For half a year I work at the KNMI now, working an modelling of the ocean biogeochemistry, tending to use only free software. Now for something in the context of my work which is mostly unrelated to computing: a cruise over the Atlantic to collect measurements!

Two cruises have been planned for the GEOTRACES project for this year. One will cover the course Reykjavíc--Hamilton and the second the course Hamilton--Fortaleza. Before the start of these cruises the equipment had to be tested on a shorter cruise, which I joined. This small cruise started from Texel and the original plan was to go to Reykjavíc (Iceland). Here the researchers for the bigger cruises would get on the ship. However, in view of the volcanic activity on Iceland and all the air traffic problems resulting from it, it was decided to go to Scotland instead.

We planned to leave the port at Texel on the 22nd of April but, as often happens with preparations, things got delayed. Added to this, we needed high tide to sail out to sea. This is why we left on Friday the 23rd of April. The North Sea was calm and the sun was shining. It was my birthday, so we ate pie and I got a book which was later signed by everyone on board.

The next day the weather was grayer and I got sea sick in such a way that I did have a chance to participate in or observe any activities on board.

On the third day, April 25, the Very Large and the Ultra Clean sampling systems were let down and pulled up successfully. Both systems contain 24 samplers, each twelve litres in volume. The Ultra Clean is especially useful for the measurement of metal concentrations, because the system is mostly made of plastic to prevent the water from getting into contact with metal.

Leslie and Steven explained the CO2 measurements to me. They measured the alkalinity and DIC (Dissolved Inorganic Carbon), from which concentrations of carbon dioxide, bicarbonate and carbonate can be calculated. The most ingenious I found the measurement of DIC, for which first all ions are converted to carbon dioxide by means of an acid. The resulting liquid is radiated by light with the specific wavelength where carbon dioxide molecules are ionised. Two electrons are measured per molecule. The electric current is integrated by a measurement device. The resulting charge can then be used to calculate the number of mole of carbon dioxide, which is the same as the DIC concentration from the sample.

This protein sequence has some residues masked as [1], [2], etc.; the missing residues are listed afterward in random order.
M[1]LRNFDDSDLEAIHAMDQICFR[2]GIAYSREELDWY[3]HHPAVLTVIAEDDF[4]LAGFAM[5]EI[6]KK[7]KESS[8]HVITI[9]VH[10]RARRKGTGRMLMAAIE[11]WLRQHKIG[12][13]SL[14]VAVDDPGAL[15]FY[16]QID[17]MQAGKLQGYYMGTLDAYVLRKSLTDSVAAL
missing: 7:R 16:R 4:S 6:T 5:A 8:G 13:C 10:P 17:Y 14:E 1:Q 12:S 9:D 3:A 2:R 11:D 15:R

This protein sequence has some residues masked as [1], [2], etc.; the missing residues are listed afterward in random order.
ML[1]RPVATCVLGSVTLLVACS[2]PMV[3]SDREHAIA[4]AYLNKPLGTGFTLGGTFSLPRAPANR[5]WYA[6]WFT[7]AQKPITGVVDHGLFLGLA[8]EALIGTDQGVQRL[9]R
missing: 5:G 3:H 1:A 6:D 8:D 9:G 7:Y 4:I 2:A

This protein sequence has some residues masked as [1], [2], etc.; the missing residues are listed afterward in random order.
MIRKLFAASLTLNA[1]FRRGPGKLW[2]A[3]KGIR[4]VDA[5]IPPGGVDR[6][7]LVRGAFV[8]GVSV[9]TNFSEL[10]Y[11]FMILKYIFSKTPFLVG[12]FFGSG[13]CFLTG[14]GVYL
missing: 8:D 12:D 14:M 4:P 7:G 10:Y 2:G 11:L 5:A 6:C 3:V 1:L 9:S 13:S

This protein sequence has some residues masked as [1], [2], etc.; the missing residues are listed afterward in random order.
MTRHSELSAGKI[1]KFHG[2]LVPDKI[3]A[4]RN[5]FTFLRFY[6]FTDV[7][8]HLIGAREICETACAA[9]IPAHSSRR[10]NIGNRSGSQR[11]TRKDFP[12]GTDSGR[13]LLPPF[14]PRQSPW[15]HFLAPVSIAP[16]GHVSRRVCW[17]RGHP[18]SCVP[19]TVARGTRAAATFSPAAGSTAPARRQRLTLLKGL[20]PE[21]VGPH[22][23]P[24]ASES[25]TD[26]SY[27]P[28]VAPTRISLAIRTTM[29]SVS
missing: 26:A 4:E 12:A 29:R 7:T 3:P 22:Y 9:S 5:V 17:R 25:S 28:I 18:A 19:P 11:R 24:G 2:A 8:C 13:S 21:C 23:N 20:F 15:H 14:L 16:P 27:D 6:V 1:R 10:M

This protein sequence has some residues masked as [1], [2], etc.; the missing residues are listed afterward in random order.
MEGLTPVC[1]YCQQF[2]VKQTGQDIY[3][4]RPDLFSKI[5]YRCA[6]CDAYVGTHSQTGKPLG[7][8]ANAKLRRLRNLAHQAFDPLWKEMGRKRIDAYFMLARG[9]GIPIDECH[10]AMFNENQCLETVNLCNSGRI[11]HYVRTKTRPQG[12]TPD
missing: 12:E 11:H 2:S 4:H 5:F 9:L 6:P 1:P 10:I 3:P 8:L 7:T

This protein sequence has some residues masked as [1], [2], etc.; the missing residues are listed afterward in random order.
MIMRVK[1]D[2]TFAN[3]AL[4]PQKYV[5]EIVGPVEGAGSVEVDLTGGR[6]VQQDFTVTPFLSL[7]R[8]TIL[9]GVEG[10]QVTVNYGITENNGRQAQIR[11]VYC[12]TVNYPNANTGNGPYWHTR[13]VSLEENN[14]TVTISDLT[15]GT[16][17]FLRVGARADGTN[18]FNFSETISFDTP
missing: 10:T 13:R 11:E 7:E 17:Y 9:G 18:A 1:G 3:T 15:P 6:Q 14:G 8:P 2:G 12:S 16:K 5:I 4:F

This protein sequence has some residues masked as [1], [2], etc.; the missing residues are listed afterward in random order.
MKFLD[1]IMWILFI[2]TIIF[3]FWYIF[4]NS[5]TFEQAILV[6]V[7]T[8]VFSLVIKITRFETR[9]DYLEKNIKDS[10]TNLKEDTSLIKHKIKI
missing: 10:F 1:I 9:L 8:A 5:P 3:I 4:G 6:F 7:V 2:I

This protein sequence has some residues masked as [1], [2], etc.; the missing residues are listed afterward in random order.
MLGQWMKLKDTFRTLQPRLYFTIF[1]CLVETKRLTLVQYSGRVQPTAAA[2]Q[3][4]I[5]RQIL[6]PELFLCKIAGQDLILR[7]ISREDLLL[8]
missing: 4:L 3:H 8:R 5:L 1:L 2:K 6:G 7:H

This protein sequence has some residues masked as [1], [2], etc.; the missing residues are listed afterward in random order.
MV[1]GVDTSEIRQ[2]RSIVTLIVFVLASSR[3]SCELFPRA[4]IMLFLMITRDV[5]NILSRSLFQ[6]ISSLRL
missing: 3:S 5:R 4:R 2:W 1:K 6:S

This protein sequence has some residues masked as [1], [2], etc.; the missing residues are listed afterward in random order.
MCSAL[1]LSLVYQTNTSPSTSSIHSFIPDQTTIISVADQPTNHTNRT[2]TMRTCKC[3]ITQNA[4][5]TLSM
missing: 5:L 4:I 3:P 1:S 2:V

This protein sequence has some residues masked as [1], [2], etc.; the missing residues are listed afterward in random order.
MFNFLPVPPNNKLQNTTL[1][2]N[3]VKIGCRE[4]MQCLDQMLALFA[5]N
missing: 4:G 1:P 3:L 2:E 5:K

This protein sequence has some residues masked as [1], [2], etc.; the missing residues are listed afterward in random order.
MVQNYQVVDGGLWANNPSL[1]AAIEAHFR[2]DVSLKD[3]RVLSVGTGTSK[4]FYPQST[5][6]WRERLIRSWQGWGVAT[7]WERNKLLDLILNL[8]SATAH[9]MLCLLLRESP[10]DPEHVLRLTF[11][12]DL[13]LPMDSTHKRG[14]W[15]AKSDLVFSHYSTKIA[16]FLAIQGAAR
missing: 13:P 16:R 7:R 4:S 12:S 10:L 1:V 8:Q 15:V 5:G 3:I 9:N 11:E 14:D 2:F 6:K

In the evening there were two lectures; one presented by me about the modelling of trajectories in the ocean, and the other by Gregory about the measurement of concentrations of silicium.

On the fourth day the sampling systems were let down a bit deeper: about one kilometre. An electric connector of the Very Large sampling system seemed to be leaking. After the replacement of a rubber ring there was no more leakage.

In the end we managed to test everything with success. It was interesting to see how the samples were taken, what can go wrong and how some of it is analysed. This gives insight in how difficult it can be to determine the properties of the ocean and how sparse data points are compared to the enormous size of the ocean and the number of available data in models. Also it gives an idea where errors in measurements can arise. In the morning of the fifth day, April 27, we sailed into Scrabster, a harbour on the far North of Scotland. Half a dozen people went off board and new scientists went on board for the cruise to Bermuda.

9 Nov 2009 (updated 9 Nov 2009 at 20:23 UTC) »

A month ago I started a PhD at the KNMI (Dutch wheather and climate institute). Before this I worked as an workstation administrator at the KNMI. Now I am a user.